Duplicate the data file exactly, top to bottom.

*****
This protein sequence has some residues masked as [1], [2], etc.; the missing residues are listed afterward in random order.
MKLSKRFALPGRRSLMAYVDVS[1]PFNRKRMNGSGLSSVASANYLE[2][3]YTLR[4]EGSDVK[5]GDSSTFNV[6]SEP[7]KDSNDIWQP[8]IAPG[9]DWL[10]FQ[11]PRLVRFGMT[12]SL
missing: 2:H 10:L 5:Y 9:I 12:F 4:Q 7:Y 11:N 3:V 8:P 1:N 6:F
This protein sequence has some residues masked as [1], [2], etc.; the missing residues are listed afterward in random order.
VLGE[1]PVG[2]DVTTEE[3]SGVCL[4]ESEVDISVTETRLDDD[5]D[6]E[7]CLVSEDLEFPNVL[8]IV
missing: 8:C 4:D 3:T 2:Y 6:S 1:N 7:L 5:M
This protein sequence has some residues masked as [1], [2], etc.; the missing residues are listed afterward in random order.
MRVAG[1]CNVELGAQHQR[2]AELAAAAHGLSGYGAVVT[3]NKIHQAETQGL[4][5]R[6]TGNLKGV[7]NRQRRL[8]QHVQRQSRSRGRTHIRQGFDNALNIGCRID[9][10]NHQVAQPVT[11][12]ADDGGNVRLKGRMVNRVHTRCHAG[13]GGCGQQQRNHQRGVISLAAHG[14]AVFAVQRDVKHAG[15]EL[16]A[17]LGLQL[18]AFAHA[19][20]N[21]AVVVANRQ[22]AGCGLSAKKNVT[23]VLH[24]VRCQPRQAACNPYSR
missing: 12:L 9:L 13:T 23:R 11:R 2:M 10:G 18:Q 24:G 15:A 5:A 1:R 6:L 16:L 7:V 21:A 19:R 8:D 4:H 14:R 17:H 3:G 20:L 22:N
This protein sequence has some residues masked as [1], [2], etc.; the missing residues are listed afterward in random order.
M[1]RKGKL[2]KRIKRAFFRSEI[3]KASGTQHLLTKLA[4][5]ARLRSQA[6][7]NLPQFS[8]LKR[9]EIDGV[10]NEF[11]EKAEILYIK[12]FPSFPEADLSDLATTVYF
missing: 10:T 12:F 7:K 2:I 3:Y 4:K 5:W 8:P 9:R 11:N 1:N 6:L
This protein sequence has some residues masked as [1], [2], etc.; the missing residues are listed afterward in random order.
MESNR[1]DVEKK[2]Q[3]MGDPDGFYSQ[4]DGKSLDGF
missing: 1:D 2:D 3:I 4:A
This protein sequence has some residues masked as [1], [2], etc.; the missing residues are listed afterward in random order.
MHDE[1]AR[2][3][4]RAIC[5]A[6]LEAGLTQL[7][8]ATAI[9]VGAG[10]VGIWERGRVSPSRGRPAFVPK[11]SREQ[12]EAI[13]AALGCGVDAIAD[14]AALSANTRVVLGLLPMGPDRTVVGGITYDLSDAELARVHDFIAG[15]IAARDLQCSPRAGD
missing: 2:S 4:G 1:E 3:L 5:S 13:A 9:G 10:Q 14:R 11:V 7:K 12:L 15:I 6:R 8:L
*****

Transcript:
This protein sequence has some residues masked as [1], [2], etc.; the missing residues are listed afterward in random order.
MKLSKRFALPGRRSLMAYVDVS[1]PFNRKRMNGSGLSSVASANYLE[2][3]YTLR[4]EGSDVK[5]GDSSTFNV[6]SEP[7]KDSNDIWQP[8]IAPG[9]DWL[10]FQ[11]PRLVRFGMT[12]SL
missing: 2:H 10:L 5:Y 9:I 12:F 4:Q 7:Y 11:N 3:V 8:P 1:N 6:F
This protein sequence has some residues masked as [1], [2], etc.; the missing residues are listed afterward in random order.
VLGE[1]PVG[2]DVTTEE[3]SGVCL[4]ESEVDISVTETRLDDD[5]D[6]E[7]CLVSEDLEFPNVL[8]IV
missing: 8:C 4:D 3:T 2:Y 6:S 1:N 7:L 5:M
This protein sequence has some residues masked as [1], [2], etc.; the missing residues are listed afterward in random order.
MRVAG[1]CNVELGAQHQR[2]AELAAAAHGLSGYGAVVT[3]NKIHQAETQGL[4][5]R[6]TGNLKGV[7]NRQRRL[8]QHVQRQSRSRGRTHIRQGFDNALNIGCRID[9][10]NHQVAQPVT[11][12]ADDGGNVRLKGRMVNRVHTRCHAG[13]GGCGQQQRNHQRGVISLAAHG[14]AVFAVQRDVKHAG[15]EL[16]A[17]LGLQL[18]AFAHA[19][20]N[21]AVVVANRQ[22]AGCGLSAKKNVT[23]VLH[24]VRCQPRQAACNPYSR
missing: 12:L 9:L 13:T 23:R 11:R 2:M 10:G 18:Q 24:G 15:A 5:A 1:R 6:L 16:L 7:V 21:A 19:R 8:D 4:H 14:R 17:H 3:G 20:L 22:N
This protein sequence has some residues masked as [1], [2], etc.; the missing residues are listed afterward in random order.
M[1]RKGKL[2]KRIKRAFFRSEI[3]KASGTQHLLTKLA[4][5]ARLRSQA[6][7]NLPQFS[8]LKR[9]EIDGV[10]NEF[11]EKAEILYIK[12]FPSFPEADLSDLATTVYF
missing: 10:T 12:F 7:K 2:I 3:Y 4:K 5:W 8:P 9:R 11:N 1:N 6:L
This protein sequence has some residues masked as [1], [2], etc.; the missing residues are listed afterward in random order.
MESNR[1]DVEKK[2]Q[3]MGDPDGFYSQ[4]DGKSLDGF
missing: 1:D 2:D 3:I 4:A
This protein sequence has some residues masked as [1], [2], etc.; the missing residues are listed afterward in random order.
MHDE[1]AR[2][3][4]RAIC[5]A[6]LEAGLTQL[7][8]ATAI[9]VGAG[10]VGIWERGRVSPSRGRPAFVPK[11]SREQ[12]EAI[13]AALGCGVDAIAD[14]AALSANTRVVLGLLPMGPDRTVVGGITYDLSDAELARVHDFIAG[15]IAARDLQCSPRAGD
missing: 2:S 4:G 1:E 3:L 5:S 13:A 9:G 10:Q 14:R 11:V 7:K 12:L 15:I 6:R 8:L